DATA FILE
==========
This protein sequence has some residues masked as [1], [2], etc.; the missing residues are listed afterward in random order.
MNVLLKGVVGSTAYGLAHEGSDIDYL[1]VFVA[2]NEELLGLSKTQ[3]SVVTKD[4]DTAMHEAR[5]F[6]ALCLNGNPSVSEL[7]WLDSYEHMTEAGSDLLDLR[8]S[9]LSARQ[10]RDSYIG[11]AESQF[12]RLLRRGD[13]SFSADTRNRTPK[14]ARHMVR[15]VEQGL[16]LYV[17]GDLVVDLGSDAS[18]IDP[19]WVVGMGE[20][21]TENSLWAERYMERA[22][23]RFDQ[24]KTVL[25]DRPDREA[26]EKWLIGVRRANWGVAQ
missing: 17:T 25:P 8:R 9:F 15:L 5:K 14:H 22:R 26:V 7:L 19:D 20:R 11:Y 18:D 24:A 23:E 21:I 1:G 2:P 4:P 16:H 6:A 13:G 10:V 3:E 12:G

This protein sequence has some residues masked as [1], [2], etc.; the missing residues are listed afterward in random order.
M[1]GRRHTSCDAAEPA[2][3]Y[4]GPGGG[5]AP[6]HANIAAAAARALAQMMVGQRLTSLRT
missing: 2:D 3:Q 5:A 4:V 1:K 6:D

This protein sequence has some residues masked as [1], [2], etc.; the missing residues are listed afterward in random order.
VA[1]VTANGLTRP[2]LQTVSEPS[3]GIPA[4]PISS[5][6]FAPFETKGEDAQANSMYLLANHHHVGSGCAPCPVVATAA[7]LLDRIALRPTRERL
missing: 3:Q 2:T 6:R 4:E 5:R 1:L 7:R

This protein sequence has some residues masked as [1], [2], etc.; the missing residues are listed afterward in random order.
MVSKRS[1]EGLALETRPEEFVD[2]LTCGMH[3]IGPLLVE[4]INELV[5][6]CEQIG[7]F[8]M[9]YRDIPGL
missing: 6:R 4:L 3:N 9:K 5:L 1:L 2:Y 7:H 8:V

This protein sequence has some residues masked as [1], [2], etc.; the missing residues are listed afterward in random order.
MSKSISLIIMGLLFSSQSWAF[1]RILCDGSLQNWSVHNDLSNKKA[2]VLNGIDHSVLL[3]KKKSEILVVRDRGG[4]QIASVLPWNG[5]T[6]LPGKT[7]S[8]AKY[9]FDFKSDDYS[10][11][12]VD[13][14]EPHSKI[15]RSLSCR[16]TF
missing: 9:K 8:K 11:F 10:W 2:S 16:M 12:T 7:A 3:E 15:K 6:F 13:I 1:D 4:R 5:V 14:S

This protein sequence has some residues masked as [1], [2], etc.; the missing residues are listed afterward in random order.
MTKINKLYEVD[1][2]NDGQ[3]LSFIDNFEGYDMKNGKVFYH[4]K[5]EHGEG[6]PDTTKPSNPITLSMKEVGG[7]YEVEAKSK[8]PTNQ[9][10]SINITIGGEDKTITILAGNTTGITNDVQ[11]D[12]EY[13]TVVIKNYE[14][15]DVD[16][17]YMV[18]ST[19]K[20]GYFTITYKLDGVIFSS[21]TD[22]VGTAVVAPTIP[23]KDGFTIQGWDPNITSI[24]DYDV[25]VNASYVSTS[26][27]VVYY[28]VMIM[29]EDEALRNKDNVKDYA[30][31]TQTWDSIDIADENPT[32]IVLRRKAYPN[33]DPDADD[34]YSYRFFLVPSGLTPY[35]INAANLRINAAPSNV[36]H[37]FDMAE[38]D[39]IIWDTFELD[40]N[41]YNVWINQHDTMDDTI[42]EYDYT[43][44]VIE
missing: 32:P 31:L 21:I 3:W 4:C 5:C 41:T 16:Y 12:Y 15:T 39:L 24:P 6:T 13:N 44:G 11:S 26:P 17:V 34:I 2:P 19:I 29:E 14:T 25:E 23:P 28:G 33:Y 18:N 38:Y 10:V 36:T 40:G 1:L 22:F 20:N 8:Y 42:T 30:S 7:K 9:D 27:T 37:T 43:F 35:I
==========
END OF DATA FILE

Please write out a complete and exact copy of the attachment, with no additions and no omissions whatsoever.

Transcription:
This protein sequence has some residues masked as [1], [2], etc.; the missing residues are listed afterward in random order.
MNVLLKGVVGSTAYGLAHEGSDIDYL[1]VFVA[2]NEELLGLSKTQ[3]SVVTKD[4]DTAMHEAR[5]F[6]ALCLNGNPSVSEL[7]WLDSYEHMTEAGSDLLDLR[8]S[9]LSARQ[10]RDSYIG[11]AESQF[12]RLLRRGD[13]SFSADTRNRTPK[14]ARHMVR[15]VEQGL[16]LYV[17]GDLVVDLGSDAS[18]IDP[19]WVVGMGE[20][21]TENSLWAERYMERA[22][23]RFDQ[24]KTVL[25]DRPDREA[26]EKWLIGVRRANWGVAQ
missing: 17:T 25:P 8:R 9:F 15:L 5:K 14:H 22:R 26:V 7:L 19:D 20:R 11:Y 18:D 24:A 23:E 21:I 1:G 2:P 4:P 16:H 6:A 13:G 10:V 3:E 12:G

This protein sequence has some residues masked as [1], [2], etc.; the missing residues are listed afterward in random order.
M[1]GRRHTSCDAAEPA[2][3]Y[4]GPGGG[5]AP[6]HANIAAAAARALAQMMVGQRLTSLRT
missing: 2:D 3:Q 5:A 4:V 1:K 6:D

This protein sequence has some residues masked as [1], [2], etc.; the missing residues are listed afterward in random order.
VA[1]VTANGLTRP[2]LQTVSEPS[3]GIPA[4]PISS[5][6]FAPFETKGEDAQANSMYLLANHHHVGSGCAPCPVVATAA[7]LLDRIALRPTRERL
missing: 3:Q 2:T 6:R 4:E 5:R 1:L 7:R

This protein sequence has some residues masked as [1], [2], etc.; the missing residues are listed afterward in random order.
MVSKRS[1]EGLALETRPEEFVD[2]LTCGMH[3]IGPLLVE[4]INELV[5][6]CEQIG[7]F[8]M[9]YRDIPGL
missing: 6:R 4:L 3:N 9:K 5:L 1:L 2:Y 7:H 8:V

This protein sequence has some residues masked as [1], [2], etc.; the missing residues are listed afterward in random order.
MSKSISLIIMGLLFSSQSWAF[1]RILCDGSLQNWSVHNDLSNKKA[2]VLNGIDHSVLL[3]KKKSEILVVRDRGG[4]QIASVLPWNG[5]T[6]LPGKT[7]S[8]AKY[9]FDFKSDDYS[10][11][12]VD[13][14]EPHSKI[15]RSLSCR[16]TF
missing: 9:K 8:K 11:F 10:W 2:S 16:M 12:T 7:A 3:E 15:K 6:F 13:I 1:D 4:R 5:V 14:S

This protein sequence has some residues masked as [1], [2], etc.; the missing residues are listed afterward in random order.
MTKINKLYEVD[1][2]NDGQ[3]LSFIDNFEGYDMKNGKVFYH[4]K[5]EHGEG[6]PDTTKPSNPITLSMKEVGG[7]YEVEAKSK[8]PTNQ[9][10]SINITIGGEDKTITILAGNTTGITNDVQ[11]D[12]EY[13]TVVIKNYE[14][15]DVD[16][17]YMV[18]ST[19]K[20]GYFTITYKLDGVIFSS[21]TD[22]VGTAVVAPTIP[23]KDGFTIQGWDPNITSI[24]DYDV[25]VNASYVSTS[26][27]VVYY[28]VMIM[29]EDEALRNKDNVKDYA[30][31]TQTWDSIDIADENPT[32]IVLRRKAYPN[33]DPDADD[34]YSYRFFLVPSGLTPY[35]INAANLRINAAPSNV[36]H[37]FDMAE[38]D[39]IIWDTFELD[40]N[41]YNVWINQHDTMDDTI[42]EYDYT[43][44]VIE
missing: 32:P 31:L 21:I 3:W 4:C 5:C 41:T 16:Y 12:Y 15:T 39:L 24:P 6:T 13:N 44:G 11:S 26:P 17:V 34:I 2:P 19:I 29:E 14:T 25:E 23:P 28:G 33:Y 18:N 38:Y 10:V 36:T 40:G 1:L 22:F 20:N 8:Y 42:T 30:S 7:K 9:D 27:T 37:T 43:F 35:I